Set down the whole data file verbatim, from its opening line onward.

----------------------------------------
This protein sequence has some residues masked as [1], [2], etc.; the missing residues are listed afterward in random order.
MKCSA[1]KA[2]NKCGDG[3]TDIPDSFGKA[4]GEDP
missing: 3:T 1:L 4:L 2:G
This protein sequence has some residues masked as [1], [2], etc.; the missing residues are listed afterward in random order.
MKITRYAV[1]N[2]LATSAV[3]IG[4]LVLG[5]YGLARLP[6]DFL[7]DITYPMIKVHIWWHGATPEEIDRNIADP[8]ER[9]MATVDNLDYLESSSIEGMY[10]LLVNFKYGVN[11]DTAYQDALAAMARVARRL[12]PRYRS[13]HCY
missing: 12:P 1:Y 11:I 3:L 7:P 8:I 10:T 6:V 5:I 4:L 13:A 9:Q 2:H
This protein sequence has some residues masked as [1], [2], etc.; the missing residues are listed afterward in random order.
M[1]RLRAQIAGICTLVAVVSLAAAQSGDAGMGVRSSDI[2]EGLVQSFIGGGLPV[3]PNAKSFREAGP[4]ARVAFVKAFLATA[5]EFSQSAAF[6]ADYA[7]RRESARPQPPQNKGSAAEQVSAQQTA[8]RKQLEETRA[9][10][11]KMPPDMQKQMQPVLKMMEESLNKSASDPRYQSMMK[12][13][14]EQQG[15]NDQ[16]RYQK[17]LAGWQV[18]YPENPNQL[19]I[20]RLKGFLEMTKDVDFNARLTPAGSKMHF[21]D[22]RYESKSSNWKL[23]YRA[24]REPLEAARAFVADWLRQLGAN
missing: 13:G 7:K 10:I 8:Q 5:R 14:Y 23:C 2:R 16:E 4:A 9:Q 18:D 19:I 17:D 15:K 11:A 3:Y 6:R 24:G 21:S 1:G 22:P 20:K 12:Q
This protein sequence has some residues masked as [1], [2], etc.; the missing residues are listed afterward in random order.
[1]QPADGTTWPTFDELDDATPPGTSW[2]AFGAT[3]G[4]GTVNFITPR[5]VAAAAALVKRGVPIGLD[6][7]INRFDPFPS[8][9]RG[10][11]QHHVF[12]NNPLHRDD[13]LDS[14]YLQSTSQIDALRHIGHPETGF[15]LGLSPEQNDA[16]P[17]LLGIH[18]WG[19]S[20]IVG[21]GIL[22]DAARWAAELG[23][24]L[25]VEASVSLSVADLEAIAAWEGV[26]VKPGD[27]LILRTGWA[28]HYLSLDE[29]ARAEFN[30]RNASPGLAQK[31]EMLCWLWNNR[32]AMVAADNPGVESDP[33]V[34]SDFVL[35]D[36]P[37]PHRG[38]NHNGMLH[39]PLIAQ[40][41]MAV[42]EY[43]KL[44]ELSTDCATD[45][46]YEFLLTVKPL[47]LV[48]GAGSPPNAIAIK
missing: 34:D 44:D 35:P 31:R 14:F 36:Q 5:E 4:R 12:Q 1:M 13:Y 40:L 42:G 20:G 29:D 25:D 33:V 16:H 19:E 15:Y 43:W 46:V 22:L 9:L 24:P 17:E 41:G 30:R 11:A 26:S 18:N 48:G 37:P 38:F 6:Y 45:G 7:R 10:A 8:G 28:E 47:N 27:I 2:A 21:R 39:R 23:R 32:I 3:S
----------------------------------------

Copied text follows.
This protein sequence has some residues masked as [1], [2], etc.; the missing residues are listed afterward in random order.
MKCSA[1]KA[2]NKCGDG[3]TDIPDSFGKA[4]GEDP
missing: 3:T 1:L 4:L 2:G
This protein sequence has some residues masked as [1], [2], etc.; the missing residues are listed afterward in random order.
MKITRYAV[1]N[2]LATSAV[3]IG[4]LVLG[5]YGLARLP[6]DFL[7]DITYPMIKVHIWWHGATPEEIDRNIADP[8]ER[9]MATVDNLDYLESSSIEGMY[10]LLVNFKYGVN[11]DTAYQDALAAMARVARRL[12]PRYRS[13]HCY
missing: 12:P 1:Y 11:I 3:L 7:P 8:I 10:T 6:V 5:I 4:L 13:A 9:Q 2:H
This protein sequence has some residues masked as [1], [2], etc.; the missing residues are listed afterward in random order.
M[1]RLRAQIAGICTLVAVVSLAAAQSGDAGMGVRSSDI[2]EGLVQSFIGGGLPV[3]PNAKSFREAGP[4]ARVAFVKAFLATA[5]EFSQSAAF[6]ADYA[7]RRESARPQPPQNKGSAAEQVSAQQTA[8]RKQLEETRA[9][10][11]KMPPDMQKQMQPVLKMMEESLNKSASDPRYQSMMK[12][13][14]EQQG[15]NDQ[16]RYQK[17]LAGWQV[18]YPENPNQL[19]I[20]RLKGFLEMTKDVDFNARLTPAGSKMHF[21]D[22]RYESKSSNWKL[23]YRA[24]REPLEAARAFVADWLRQLGAN
missing: 13:G 7:K 10:I 8:Q 5:R 14:Y 23:C 2:R 16:E 4:A 9:Q 18:D 19:I 17:D 15:K 11:A 3:Y 6:R 24:G 21:S 1:G 22:P 20:K 12:Q
This protein sequence has some residues masked as [1], [2], etc.; the missing residues are listed afterward in random order.
[1]QPADGTTWPTFDELDDATPPGTSW[2]AFGAT[3]G[4]GTVNFITPR[5]VAAAAALVKRGVPIGLD[6][7]INRFDPFPS[8][9]RG[10][11]QHHVF[12]NNPLHRDD[13]LDS[14]YLQSTSQIDALRHIGHPETGF[15]LGLSPEQNDA[16]P[17]LLGIH[18]WG[19]S[20]IVG[21]GIL[22]DAARWAAELG[23][24]L[25]VEASVSLSVADLEAIAAWEGV[26]VKPGD[27]LILRTGWA[28]HYLSLDE[29]ARAEFN[30]RNASPGLAQK[31]EMLCWLWNNR[32]AMVAADNPGVESDP[33]V[34]SDFVL[35]D[36]P[37]PHRG[38]NHNGMLH[39]PLIAQ[40][41]MAV[42]EY[43]KL[44]ELSTDCATD[45][46]YEFLLTVKPL[47]LV[48]GAGSPPNAIAIK
missing: 34:D 44:D 35:P 31:R 14:F 36:Q 5:E 4:R 12:Q 1:M 13:Y 40:L 42:G 20:G 29:D 25:D 33:V 16:H 19:E 15:Y 43:W 46:V 22:L 9:L 24:P 17:E 41:G 30:R 11:A 26:S 18:N 48:G 37:P 38:F 6:Y 45:G 7:R 10:A 8:G 28:E 47:N 27:I 2:A 21:R 39:R 23:R 32:I 3:S